Friday, September 19, 2008

The Cell Phone Blues

It’s incredible. The night we can’t sleep in our air-conditioned bedroom would turn out to be the hottest night of the year! Or at least the hottest since our arrival here two weeks ago! The first coat of oil paint went on the bedroom walls earlier yesterday, and as a result, the place absolutely reeked of paint thinner. So we spent the night on foam mattresses on the living room floor, under a ceiling fan that worked hard at trying to keep us from overheating so that at least we could get a few hours of sleep before morning. In 30 degree Celsius heat, that wasn’t easy!

Today, we went to get Kathy’s cellphone hooked up. To save the cost of having to buy two new phones here, we brought two unlocked cellphones from a former Rogers contract with us from Canada.

Burkina has a wonderful cellphone system: no contracts! This means no monthly payments and no getting locked into a 2 or 3-year jail term like we do in Canada, with hefty penalty fees for breaking the contract. Everything is pay as you go, probably a smart move in a country where most people already live on credit and cell companies will have a hard time collecting on bills anyway. So everybody has to pay up front. And recharge cards are available everywhere. Young men are selling them on virtually every street corner! At any intersection, I can simply roll down my window and buy a top-up card. How convenient is that, eh?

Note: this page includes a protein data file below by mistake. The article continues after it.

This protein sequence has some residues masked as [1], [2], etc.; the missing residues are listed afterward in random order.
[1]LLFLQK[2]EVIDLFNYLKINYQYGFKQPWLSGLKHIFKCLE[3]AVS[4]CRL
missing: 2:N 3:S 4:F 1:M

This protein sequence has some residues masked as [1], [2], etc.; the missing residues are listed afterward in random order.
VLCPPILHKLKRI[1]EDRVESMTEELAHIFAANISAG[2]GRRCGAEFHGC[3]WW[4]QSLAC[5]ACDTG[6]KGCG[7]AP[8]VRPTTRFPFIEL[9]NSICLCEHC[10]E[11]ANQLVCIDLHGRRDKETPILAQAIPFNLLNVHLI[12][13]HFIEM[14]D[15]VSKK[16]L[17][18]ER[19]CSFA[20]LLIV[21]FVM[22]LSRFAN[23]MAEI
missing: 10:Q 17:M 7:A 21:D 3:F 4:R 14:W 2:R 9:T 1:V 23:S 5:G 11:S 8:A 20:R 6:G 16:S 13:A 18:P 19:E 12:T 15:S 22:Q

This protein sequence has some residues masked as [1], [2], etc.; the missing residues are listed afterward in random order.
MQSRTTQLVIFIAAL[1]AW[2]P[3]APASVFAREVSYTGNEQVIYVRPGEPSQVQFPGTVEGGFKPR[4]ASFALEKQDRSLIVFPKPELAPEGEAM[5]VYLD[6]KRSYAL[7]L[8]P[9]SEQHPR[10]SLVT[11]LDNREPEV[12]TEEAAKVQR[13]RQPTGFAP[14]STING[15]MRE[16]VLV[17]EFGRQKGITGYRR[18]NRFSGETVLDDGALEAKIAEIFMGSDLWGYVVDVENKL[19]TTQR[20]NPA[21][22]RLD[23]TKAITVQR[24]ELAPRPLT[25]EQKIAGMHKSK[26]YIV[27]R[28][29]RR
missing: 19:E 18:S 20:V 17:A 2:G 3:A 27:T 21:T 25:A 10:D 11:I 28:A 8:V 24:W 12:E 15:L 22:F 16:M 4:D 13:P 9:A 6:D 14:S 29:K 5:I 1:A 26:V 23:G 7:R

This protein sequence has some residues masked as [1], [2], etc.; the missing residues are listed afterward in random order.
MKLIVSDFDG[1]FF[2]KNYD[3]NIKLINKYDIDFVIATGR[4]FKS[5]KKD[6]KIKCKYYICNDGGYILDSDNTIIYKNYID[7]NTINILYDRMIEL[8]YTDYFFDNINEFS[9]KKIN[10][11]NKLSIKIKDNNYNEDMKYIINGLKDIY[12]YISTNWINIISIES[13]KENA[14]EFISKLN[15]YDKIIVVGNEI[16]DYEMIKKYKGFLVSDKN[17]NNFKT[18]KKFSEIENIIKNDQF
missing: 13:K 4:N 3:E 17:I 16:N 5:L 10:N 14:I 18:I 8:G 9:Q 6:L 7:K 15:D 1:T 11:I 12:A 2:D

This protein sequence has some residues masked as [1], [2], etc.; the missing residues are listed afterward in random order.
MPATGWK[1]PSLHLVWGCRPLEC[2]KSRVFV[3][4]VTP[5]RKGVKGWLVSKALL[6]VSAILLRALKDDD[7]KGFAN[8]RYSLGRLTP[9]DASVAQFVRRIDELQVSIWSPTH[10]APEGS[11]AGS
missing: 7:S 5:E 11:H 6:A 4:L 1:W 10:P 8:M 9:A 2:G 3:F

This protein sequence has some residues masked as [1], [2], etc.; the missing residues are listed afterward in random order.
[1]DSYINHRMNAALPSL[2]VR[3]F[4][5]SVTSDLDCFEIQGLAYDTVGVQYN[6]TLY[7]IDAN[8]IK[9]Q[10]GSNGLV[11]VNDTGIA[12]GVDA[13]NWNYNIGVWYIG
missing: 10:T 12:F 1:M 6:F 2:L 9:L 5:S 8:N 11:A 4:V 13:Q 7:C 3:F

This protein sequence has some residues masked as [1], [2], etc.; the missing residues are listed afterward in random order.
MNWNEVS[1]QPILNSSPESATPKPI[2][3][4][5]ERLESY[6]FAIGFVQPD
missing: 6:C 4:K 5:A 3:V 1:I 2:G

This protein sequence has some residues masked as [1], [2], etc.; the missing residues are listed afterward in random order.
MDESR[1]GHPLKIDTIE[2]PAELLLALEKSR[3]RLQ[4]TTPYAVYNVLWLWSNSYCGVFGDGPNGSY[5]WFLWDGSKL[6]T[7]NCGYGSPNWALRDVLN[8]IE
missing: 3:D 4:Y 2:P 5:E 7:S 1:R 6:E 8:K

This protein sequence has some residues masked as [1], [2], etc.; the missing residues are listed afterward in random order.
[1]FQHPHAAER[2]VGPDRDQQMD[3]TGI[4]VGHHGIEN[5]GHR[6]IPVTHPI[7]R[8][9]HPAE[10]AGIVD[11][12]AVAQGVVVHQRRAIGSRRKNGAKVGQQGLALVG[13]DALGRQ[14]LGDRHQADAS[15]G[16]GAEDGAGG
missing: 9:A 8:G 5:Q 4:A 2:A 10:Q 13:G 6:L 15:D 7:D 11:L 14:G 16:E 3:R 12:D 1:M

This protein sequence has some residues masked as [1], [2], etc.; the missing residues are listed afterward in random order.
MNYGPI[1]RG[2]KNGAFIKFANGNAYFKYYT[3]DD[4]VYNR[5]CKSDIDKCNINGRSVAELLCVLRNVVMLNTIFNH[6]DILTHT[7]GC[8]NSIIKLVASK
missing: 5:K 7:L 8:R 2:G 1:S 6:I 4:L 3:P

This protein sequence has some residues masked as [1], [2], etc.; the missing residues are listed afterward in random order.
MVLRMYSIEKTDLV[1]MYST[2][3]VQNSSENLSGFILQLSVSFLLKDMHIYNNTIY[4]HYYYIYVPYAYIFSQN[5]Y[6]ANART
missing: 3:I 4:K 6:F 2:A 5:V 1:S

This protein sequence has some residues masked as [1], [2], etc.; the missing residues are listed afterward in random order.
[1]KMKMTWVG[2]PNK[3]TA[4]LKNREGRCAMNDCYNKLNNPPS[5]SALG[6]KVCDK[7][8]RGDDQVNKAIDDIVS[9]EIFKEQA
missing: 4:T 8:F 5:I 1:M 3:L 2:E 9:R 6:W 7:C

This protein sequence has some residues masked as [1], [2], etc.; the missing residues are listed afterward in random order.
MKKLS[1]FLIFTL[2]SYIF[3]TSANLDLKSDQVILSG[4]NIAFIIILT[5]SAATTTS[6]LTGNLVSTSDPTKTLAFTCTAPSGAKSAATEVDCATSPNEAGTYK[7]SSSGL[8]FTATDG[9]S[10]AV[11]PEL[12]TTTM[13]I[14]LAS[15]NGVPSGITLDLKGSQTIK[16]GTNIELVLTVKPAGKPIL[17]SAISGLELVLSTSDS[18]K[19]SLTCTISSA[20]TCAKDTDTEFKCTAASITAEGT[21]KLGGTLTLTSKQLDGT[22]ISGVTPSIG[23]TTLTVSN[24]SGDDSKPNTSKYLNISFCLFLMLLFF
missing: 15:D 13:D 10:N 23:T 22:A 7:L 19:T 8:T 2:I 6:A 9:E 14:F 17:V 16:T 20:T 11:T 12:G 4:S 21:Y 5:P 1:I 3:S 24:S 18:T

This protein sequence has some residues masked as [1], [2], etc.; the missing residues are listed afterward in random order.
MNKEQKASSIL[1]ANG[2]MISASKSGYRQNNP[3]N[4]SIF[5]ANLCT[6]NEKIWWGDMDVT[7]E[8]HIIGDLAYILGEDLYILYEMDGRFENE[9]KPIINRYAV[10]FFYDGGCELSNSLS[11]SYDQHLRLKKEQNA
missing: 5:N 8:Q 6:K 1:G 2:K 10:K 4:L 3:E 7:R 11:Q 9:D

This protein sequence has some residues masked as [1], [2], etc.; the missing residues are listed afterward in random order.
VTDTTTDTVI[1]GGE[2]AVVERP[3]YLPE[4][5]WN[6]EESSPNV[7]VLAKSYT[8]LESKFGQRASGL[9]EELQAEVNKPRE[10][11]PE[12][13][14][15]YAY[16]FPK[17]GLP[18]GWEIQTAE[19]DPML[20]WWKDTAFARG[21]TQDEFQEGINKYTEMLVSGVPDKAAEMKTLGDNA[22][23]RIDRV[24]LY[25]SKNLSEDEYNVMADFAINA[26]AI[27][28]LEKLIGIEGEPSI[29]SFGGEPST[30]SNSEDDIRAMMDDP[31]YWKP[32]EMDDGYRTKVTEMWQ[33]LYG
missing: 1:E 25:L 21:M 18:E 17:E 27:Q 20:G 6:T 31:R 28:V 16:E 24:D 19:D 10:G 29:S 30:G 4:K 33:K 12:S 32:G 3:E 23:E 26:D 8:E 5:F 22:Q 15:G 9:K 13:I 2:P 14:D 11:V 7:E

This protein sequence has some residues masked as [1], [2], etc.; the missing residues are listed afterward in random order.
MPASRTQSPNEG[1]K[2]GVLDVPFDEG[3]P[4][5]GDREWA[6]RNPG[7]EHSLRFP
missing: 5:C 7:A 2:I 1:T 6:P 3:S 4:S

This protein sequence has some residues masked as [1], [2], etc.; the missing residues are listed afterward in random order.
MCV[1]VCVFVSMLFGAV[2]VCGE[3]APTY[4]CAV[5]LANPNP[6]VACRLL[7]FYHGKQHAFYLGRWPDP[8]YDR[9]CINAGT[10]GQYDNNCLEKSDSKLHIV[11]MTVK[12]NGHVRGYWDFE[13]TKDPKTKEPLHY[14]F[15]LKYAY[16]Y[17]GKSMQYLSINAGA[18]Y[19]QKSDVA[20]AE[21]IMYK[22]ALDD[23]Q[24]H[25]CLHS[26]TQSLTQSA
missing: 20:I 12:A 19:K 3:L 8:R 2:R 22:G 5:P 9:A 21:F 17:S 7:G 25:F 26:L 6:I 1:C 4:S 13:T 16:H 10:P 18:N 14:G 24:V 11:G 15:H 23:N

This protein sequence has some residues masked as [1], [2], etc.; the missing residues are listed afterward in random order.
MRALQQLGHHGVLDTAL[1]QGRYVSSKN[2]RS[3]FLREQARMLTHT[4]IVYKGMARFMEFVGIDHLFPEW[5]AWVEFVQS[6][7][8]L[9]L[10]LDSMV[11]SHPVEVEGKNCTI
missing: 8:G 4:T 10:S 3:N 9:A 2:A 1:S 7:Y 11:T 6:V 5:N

Competition is fierce. Four different cell companies are vying for business and offering sign-up deals right, left, and center. Consequently, many people here have two SIM cards, switching them as needed.

I got my phone going last week already, buying a SIM card from a street vendor and loading on some money for calls. However, when I went down to Zabré last week, something bizarre happened: I couldn’t get any reception there even though I was close to a cellphone tower that belonged to the company I was with. In fact, I couldn’t get any reception anywhere outside of Ouaga. We tried all the way home again, and it wasn’t until we’d entered the city limits that my phone began to show reception bars.

Today, once we put a new SIM card in Kathy’s phone, it too showed signs of limited reception. The cellphone company agent admitted this was indeed bizarre and recommended we take our phones to a cellphone repair company to see what they could do. That’s where we got the bad news: our Canadian phones work on a frequency that is somewhat different from the one they use here. Consequently, our receptivity will vary even in Ouaga, and will be non-existent outside the city. So much for our bright idea!

Well, live and learn, eh? I guess that next week, we’ll have to buy at least one local cellphone so that I can keep in touch with Kathy when I go down to the Kusassi region.

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